building For more than 100 years, we have been dedicated to the study and preservation of the history of our town of Northborough, Massachusetts.

Welcome to the Northborough Historical Society
  • program Contact the NHS if you are interested.

    Details of open positions HERE
    Interested, contact: Paul

  • Our monthly programs feature a wide variety of excellent speakers on topics of historical interest to our town and our community. These events are open to the public and take place at 7:30 p.m. one Friday each month, September through June. Here are photos from our past meetings and events.
  • Our archive is home to an impressive collection of primary source material concerning the history of the people, the land and the structures of Northborough. Our Curator Ellen Racine can be reached at 508.393.2343 or at Info@NorthboroughHistoricalSociety.org. For historical research, contact Kathleen Pierce at Info@NorthboroughHistoricalSociety.org
  • Our museum houses a variety of displays of historical artifacts and treasures of Northborough and is open to the public from 2-4 p.m. Sundays in May, June, September and October, and by special arrangement.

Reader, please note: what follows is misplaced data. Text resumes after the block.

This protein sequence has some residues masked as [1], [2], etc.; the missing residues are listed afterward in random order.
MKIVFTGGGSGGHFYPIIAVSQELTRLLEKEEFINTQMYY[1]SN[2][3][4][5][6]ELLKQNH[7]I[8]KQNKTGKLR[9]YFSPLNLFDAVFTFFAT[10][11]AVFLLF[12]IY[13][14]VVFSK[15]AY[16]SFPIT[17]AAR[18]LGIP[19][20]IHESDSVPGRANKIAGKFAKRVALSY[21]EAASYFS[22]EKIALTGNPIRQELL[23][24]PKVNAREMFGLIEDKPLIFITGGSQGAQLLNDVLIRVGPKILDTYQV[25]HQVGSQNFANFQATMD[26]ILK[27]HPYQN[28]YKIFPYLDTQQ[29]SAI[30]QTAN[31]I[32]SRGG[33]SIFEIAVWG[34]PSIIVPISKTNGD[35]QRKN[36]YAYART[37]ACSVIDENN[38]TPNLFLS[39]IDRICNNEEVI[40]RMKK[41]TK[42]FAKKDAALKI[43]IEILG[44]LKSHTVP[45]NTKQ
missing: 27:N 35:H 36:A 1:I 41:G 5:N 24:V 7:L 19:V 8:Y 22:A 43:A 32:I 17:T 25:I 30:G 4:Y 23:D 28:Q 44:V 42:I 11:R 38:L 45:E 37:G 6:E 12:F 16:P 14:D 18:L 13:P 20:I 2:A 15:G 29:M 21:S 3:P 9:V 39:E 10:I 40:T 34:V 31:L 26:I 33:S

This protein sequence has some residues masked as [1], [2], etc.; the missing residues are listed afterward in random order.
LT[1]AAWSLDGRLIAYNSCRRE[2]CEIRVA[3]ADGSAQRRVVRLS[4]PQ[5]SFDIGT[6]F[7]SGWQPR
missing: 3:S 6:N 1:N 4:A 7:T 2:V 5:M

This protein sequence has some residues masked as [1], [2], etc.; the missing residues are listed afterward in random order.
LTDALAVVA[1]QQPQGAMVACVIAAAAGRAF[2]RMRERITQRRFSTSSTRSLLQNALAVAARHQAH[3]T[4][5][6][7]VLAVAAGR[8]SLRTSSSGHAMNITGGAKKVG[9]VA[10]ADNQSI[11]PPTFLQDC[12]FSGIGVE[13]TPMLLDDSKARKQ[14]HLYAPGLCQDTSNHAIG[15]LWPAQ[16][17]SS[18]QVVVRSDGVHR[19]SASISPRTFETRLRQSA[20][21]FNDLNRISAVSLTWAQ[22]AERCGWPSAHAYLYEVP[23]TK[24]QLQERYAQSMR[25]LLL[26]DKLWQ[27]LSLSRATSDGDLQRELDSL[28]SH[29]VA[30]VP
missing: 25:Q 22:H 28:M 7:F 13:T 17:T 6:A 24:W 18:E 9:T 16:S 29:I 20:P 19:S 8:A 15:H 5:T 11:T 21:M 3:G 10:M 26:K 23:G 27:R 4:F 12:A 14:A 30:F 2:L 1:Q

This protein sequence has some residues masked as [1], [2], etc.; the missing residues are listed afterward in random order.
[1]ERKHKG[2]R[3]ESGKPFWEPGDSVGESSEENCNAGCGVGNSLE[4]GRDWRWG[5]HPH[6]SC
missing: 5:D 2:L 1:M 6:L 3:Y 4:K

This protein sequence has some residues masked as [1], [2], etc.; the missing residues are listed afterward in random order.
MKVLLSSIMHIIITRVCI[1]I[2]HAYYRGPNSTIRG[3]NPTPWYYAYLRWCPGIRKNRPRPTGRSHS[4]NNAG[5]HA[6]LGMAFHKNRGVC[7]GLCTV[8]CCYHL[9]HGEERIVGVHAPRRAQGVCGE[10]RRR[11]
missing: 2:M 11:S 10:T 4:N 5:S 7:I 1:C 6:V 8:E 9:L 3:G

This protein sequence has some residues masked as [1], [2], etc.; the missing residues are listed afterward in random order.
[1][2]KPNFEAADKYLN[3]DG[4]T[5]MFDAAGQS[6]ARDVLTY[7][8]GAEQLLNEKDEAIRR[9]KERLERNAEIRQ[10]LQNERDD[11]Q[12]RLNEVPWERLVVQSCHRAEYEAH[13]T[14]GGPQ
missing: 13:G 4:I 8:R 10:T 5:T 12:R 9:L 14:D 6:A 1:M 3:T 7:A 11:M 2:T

• Our building, located at 50 Main Street, is a former Baptist Church and houses a fully-restored 1874 pipe organ.
  • Membership in the Society is open to all, and tax-deductible yearly dues help to defray the cost of our offerings. Single membership are $15; Student and Senior Citizen memberships are $10. Families can join for $35, and Lifetime Memberships are $250. Additional donations are also accepted. Members enjoy our monthly newsletter; free admission to our programs; inclusion in members-only events; and a 10% discount on merchandise at our museum shop. Go to our MEMBERSHIP PAGE for forms and mailing information.